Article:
The other thing I was really glad we brought was several packs of those antibacterial handiwipes that come in little flat packages. This is not because I think Europe is dirty or whatever. It is because they are incredibly convenient when you don't have the opportunity to wash your hands. I also had a little travel roll of toilet paper which I only had to use once in a bathroom at the Ufizzi.
SECURITY STUFF: We used leg wallet type "money belts" instead of around the waist or around the neck ones. They are a little awkward if you are wearing pants with narrow legs and they are a little awkward to get into when you want a credit card, but overall they were a good idea. I also bought a small men's travel blazer in black from LL Bean or somebody. It was a life saver. The interior pockets are zippered and one is long enough to carry all your travel documents. I wore the jacket anytime we were traveling on a plane or train because I could put our tickets, reservations and rail passes in the long interior pocket. We also bought little Master Lock travel locks for our suitcases. The ones that come with the suitcase are generally crap. The Master Locks survived the plane ride, multiple taxis and the trains.
I had a great time and can't wait to go back. We did the sort of "overview" trip, with 3 days in London, 4 days in Paris, 3 days in Florence and 4 days in Rome. Some people think this is a good idea, some don't. I enjoyed it although it was a tough travel schedule. In the future, we will focus on areas for a week or two at a time.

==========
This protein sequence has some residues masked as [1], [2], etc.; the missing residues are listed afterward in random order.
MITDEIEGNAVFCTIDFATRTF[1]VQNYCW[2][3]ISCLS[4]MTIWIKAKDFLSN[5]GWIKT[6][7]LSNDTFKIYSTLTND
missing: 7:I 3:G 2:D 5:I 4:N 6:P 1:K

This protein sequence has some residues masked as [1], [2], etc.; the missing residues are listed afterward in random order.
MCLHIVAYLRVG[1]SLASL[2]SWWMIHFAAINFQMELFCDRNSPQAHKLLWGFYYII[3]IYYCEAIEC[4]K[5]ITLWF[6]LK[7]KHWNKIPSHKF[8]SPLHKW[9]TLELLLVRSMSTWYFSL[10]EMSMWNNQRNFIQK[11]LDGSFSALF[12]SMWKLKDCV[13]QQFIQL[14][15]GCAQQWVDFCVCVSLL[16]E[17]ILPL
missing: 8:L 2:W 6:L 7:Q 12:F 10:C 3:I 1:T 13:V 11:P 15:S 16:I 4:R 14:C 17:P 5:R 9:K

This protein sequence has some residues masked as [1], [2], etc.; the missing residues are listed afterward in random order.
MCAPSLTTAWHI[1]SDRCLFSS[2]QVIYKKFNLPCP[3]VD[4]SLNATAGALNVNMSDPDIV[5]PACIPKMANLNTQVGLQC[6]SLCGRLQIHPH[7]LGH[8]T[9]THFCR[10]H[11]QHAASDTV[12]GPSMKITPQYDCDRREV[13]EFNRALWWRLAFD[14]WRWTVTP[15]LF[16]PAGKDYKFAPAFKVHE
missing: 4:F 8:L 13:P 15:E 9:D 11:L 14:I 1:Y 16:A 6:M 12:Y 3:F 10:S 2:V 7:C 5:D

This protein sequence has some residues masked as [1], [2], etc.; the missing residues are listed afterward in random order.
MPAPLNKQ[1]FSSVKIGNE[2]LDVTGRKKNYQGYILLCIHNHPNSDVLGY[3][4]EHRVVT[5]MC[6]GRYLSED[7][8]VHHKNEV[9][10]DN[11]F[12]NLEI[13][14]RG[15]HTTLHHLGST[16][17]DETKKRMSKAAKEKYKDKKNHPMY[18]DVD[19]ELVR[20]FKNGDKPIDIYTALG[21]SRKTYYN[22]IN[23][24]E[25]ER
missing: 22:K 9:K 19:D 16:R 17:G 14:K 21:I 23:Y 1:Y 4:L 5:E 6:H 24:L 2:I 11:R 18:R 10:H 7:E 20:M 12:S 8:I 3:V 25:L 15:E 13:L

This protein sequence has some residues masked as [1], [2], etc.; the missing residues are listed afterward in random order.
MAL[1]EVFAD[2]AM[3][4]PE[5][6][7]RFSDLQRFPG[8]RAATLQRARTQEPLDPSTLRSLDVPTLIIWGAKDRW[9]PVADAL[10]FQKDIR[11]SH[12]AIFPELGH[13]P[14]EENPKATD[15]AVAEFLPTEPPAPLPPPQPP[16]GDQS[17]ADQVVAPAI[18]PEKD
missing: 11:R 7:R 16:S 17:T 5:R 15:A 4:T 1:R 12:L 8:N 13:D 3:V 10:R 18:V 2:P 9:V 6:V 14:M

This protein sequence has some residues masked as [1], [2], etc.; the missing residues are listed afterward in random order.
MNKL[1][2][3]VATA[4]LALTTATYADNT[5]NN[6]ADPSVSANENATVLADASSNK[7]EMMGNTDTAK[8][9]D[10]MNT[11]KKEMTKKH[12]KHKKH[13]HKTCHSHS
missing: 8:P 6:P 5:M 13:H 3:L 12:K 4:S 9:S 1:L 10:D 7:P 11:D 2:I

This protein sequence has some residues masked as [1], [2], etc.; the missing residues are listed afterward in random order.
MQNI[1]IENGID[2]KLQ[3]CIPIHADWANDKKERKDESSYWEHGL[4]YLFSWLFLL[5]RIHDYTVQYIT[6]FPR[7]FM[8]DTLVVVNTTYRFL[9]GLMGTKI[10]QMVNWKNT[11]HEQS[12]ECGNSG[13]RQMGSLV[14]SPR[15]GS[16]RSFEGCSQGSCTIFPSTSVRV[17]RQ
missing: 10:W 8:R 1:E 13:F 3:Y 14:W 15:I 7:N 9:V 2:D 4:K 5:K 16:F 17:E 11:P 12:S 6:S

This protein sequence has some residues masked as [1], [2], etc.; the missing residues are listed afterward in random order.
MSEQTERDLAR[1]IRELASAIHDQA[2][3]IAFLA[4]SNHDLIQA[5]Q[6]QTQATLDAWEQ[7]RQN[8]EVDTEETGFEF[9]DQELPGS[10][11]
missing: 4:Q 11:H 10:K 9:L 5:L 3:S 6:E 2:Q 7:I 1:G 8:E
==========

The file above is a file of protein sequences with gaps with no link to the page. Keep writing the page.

This was just the first installment. More later. I hope someone finds this helpful. Thanks.
 
Old Jan 9th, 2003, 04:29 PM
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belinda
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MONEY STUFF: I tend to be a little paranoid about preparation and this trip was definitely not an exception. I called my credit card companies to let them know I would be using my card overseas. This was a good idea. For the trip I carried a VISA, a MasterCard and an American Express. (Did I mention I tend to overdo things?) I tried to change my ATM pin from 6 digits to 4 digits, but my bank doesn't issue 4 digit pin numbers. I was able to use my card with the 6 digits as long as the ATM machine bore the same ATM network symbols as my card, ie Pulse, etc. I took $200 in British Pounds and $500 in Euro with me in cash, just in case. Also carried American dollars to pay the cab fare home, etc.